Tourist Transport: In an effort to bridge the gap in provision of transport services to conservation areas, Uganda Wildlife Authority purchased five buses to aid domestic tourism
“We only identified an area with a deficiency, that is, where private investors found it difficult to avail a service to accommodate a big number of people, and this is why we purchased these buses.”
Simplicious Gessa, public relations officer, Uganda Wildlife Authority.
Uganda Wildlife Authority (UWA) early this week unveiled five executive buses including three boats worth $800,000 (about Shs2.9b) funded by Competitive & Enterprise Development Project of World Bank (CEDP).
The buses which have a seating capacity of 50 have leather seats, free wireless Internet, entertainment provisions including a television screen, air conditioning, among other facilities.
“They are intended to promote domestic tourism, particularly for those travelling to conservation areas including Lake Mburo, Kidepo and Murchison parks. Priority will be allocated to activities affiliated to the national parks. In addition, they will be used for any other tourism related activity but for a fee,” says Simplicious Gessa, the public relations officer, Uganda Wildlife Authority (UWA).
According to Gessa, this move is meant to complement and bridge a gap in the transport aspect of the sector that has been relying on private operators.
“We only identified an area with a deficiency, that is, where private investors found it difficult to avail a service to accommodate a big number of people, and this is why we purchased these buses,” he says.
Uganda currently has 10 national parks, 12 wildlife reserves, 13 wildlife sanctuaries and five community wildlife areas.
Most of Uganda’s game parks are located outside the city in distant remote areas. For instance, Kidepo Valley National Park is in the semi-arid Karamoja region, Murchison Falls National Park (albertine rift valley in Northwest Uganda), Queen Elizabeth National Park (southwestern Uganda) and Bwindi Impenetrable National Park, known for mostly its gorilla tracking activities is situated on the edge of the Rift Valley in southwestern Uganda, among others.
Facilities provided by private tourism players
In order to make it easier for tourists to access these areas, other tourism players including safari (tour) companies rent out vehicles including four wheel drives (land cruisers with pop-up roofs and coaster vans) that can be driven on all types of road terrains in the country.
Gerald Kasirye, one of the directors at African Safari Masters Ltd, says in order for the tourism sector to continue growing in the country, different tourism players need to ensure that the automobiles used in rendering the service are in good mechanical condition. “Respective service providers need to make sure that the vehicles are suitable for tourists. The cars should be able to traverse different landscapes with no difficulty so as to make the visit memorable for travellers,” Kasirye says.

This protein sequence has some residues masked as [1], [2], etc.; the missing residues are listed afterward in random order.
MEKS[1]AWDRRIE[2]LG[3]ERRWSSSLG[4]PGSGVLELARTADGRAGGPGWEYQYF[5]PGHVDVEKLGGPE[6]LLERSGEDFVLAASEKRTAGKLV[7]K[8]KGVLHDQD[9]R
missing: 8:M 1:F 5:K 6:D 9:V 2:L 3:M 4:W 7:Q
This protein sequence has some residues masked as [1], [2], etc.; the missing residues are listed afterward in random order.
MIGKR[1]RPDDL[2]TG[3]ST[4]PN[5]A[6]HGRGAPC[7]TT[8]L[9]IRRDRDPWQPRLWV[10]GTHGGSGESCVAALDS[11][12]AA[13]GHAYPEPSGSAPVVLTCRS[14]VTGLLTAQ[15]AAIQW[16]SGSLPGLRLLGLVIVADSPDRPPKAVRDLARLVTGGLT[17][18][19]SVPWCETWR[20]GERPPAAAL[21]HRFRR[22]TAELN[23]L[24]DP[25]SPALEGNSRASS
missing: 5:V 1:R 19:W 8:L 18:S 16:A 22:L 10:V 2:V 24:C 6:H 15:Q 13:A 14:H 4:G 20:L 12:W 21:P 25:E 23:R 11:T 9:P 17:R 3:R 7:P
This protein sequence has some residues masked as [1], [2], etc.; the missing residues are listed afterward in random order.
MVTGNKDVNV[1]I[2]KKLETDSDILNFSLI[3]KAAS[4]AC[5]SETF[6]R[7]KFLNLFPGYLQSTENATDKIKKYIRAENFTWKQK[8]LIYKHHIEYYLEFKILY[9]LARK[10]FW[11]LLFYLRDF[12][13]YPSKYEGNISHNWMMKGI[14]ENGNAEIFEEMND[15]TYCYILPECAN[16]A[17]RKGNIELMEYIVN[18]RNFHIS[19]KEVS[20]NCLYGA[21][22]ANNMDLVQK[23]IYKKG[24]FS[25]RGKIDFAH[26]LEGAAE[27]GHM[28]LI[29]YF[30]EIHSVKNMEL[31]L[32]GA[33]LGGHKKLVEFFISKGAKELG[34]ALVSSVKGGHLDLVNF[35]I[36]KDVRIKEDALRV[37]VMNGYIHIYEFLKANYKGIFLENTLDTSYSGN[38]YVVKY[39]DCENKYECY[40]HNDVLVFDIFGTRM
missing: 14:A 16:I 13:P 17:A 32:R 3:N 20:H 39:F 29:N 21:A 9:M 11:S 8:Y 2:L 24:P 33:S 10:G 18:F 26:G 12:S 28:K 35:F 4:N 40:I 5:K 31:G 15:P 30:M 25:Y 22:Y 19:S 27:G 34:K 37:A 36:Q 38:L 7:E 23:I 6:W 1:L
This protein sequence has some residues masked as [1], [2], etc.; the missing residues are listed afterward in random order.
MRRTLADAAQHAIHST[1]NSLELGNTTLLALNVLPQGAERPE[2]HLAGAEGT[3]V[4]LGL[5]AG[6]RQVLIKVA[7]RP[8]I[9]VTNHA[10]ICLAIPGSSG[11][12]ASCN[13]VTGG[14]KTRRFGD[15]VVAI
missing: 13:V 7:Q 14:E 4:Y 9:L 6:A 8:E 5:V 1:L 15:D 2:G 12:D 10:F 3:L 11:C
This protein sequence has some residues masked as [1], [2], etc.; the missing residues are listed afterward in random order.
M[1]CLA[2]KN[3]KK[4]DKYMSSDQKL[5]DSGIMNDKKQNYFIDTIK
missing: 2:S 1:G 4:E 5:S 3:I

Lack of proper means of travel inconveniences tourists. A case in point is Christopher Musoke, a businessman who says he used his personal car to drive his family of five to one of the national parks in the country in 2014.
“The road leading to the park was murram and covered with dust, which kept entering the car. Then, there were the potholes that I had to keep dodging as I drove,” he says, adding, “by the time we left after a four-day stay at the park, the car was in a sorry state with scratches plastered all over it and black smoke emerging from the engine.”
On why he did not hire a vehicle from one of the tour companies, Musoke says those he approached charged him high fees.
“They were charging me a lot of money for renting the car. One of the companies charged me Shs200, 000 for hiring their car for one day, which amount also included the driver’s fees,” he says, “and they insisted on giving me the driver as a guide for my trip.” Another company charged him about Shs290,000 to hire the car for a day, excluding the driver’s fees.
“I could not afford any of that and found it cheaper to drive my own car to the park,” he says.
Tour operators unhappy about buses
A number of service providers in the private sector are not keen on the idea of UWA introducing the automobiles on the market.
Francis Mugoga, the chief executive officer at Explore Africa Safaris and Tourism Institute of East Africa, says tour operators have enough vehicles to handle any number of tourists in the country.